The track that represents the second half of the album’s title, “of Light and Shadows,” is a sonata in two very contrasting movements, the first a quiet nocturne, the second its polar opposite, each exploring the extended timbres of the saxophone and extreme ranges of the piano, while the dynamic “Out of Mind, Into Body” travels a similar path, albeit one taken by John Friedrich’s solo bass clarinet. While less than two minutes in length, the spirited “Counterpunch” effectively alternates elements of driving American-style minimalist with a fusion of jazz and funk.
The album concludes with a concrète version of its opening track, transforming it into the form of experimental music in which sound identities – in this case those of the tenor saxophone – are intentionally manipulated to appear unconnected to their source, creating an ambient, layered soundscape.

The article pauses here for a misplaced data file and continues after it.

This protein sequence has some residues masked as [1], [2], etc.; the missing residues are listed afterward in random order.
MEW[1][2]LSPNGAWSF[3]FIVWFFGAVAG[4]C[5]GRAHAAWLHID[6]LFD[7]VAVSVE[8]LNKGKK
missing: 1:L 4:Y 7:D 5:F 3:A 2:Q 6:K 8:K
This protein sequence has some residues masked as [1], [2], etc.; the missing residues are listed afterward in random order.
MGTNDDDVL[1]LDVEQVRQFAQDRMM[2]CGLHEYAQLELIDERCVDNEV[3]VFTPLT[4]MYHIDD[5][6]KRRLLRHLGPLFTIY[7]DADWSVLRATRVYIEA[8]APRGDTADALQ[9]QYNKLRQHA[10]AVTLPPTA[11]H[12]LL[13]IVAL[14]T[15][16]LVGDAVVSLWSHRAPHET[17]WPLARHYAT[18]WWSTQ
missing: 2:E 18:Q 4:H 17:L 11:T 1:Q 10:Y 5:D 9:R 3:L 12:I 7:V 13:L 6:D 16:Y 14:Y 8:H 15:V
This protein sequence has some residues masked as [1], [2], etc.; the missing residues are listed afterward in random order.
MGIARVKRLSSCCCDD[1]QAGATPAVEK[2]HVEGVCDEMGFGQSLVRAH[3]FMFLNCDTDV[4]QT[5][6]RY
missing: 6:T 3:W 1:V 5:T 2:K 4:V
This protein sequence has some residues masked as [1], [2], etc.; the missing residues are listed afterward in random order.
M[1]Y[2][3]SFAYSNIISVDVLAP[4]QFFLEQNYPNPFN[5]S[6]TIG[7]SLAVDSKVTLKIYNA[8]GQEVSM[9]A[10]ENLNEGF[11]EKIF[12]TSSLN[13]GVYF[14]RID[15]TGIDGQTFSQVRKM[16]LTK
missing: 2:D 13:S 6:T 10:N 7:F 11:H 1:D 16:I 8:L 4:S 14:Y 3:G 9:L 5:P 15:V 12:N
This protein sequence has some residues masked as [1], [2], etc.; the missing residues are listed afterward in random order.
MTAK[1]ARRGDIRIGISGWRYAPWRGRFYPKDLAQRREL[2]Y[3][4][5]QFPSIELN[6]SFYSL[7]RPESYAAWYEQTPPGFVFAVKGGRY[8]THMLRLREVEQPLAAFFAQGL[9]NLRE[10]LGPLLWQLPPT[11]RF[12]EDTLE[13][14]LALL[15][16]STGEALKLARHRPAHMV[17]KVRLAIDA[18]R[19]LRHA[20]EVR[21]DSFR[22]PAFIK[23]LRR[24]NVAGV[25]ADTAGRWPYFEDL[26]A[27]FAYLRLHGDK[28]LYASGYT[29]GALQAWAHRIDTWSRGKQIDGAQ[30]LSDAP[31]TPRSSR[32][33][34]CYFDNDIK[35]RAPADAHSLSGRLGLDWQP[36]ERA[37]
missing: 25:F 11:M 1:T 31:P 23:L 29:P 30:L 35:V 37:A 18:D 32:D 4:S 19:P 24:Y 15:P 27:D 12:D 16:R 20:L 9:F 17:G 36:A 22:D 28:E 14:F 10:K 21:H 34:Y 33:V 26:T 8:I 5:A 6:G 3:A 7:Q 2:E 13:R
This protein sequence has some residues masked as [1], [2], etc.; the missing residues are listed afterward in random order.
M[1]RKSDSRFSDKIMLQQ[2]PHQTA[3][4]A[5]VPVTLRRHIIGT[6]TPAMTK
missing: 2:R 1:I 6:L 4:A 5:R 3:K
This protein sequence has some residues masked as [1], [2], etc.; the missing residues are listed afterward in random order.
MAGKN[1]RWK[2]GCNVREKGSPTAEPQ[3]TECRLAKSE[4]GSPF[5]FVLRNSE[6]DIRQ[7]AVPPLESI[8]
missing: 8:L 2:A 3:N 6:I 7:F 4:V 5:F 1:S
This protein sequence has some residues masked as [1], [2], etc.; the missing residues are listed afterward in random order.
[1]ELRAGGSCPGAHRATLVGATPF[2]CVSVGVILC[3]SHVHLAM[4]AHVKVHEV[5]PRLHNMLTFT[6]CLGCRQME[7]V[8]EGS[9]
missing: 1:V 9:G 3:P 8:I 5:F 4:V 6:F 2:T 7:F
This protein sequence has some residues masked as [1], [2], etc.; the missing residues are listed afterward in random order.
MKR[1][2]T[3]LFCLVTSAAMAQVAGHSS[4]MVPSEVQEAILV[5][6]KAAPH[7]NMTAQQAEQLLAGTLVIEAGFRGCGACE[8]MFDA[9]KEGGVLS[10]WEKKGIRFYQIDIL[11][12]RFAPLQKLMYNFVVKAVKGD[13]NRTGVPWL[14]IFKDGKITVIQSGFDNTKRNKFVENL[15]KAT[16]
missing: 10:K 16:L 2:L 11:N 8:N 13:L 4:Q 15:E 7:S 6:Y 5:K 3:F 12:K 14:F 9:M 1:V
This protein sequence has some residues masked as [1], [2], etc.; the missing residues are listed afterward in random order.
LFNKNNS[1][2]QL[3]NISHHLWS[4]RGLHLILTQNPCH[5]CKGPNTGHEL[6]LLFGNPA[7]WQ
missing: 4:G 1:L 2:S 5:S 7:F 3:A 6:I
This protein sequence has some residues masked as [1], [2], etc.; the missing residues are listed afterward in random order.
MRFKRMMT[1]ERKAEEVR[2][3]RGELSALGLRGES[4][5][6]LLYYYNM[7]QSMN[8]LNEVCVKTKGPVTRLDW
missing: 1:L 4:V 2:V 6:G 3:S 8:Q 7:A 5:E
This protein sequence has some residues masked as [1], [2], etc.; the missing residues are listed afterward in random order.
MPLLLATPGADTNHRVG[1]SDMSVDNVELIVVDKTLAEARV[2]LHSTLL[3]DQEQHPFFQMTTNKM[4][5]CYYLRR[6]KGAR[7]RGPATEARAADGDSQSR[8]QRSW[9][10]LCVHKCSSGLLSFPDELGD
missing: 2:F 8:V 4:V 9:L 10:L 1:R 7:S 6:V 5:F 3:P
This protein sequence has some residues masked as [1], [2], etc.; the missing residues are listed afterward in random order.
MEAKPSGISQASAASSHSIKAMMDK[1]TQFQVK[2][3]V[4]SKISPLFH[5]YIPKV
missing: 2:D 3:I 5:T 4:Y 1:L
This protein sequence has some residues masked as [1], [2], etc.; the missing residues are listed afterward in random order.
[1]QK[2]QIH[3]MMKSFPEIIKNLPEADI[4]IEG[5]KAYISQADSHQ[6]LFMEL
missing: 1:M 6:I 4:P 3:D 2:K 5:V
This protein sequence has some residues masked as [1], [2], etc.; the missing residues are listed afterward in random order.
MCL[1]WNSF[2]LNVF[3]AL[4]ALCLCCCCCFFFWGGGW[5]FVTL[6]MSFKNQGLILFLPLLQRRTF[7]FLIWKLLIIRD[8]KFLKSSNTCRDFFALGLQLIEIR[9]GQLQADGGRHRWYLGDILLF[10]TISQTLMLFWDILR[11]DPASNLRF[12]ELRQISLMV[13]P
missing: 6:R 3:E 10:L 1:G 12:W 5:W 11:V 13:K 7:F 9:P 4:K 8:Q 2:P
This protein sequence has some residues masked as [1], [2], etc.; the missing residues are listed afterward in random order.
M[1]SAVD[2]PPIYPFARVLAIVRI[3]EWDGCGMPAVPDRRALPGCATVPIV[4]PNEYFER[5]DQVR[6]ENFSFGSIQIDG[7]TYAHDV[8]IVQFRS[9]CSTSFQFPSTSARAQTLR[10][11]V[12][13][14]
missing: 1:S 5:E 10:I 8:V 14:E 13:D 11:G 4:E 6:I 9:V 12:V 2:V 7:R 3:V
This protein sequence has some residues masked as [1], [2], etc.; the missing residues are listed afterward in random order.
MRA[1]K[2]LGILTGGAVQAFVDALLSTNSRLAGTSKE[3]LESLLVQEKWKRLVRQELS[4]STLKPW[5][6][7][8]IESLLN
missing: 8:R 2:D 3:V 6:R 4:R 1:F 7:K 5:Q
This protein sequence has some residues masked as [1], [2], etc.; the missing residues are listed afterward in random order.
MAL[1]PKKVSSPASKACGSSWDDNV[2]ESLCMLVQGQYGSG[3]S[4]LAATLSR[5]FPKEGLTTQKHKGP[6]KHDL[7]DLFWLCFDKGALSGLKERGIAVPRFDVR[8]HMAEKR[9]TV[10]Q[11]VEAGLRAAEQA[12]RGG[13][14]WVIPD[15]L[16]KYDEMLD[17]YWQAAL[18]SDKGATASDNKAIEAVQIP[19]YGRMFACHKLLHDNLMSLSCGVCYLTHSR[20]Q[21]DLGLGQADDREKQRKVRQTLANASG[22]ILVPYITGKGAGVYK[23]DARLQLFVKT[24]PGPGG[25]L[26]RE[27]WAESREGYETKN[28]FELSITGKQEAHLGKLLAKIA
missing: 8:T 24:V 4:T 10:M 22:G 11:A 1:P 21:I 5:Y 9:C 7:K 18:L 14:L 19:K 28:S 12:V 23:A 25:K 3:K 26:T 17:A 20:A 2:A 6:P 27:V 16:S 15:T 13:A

THE LIFE BEFORE US
Allan Crossman & John G. Bilotta
Bearing musical witness to the versatile talents of two acclaimed northern California-based composers, THE LIFE BEFORE US combines works from John G. Bilotta and Allan Crossman.
Bilotta’s cycle of Yeats Songs, performed by baritone Andrew R. White, highlights five of the poet’s shorter lyrics in predominantly bi-tonal or atonal settings. His collection of Renaissance Songs is based on the work of several Elizabethan poets, including John Donne and Thomas Lodge (whose poem “Rosalynde” was the source of Shakespeare’s As You Like It). They’re brilliantly delivered by tenor Justin Marsh.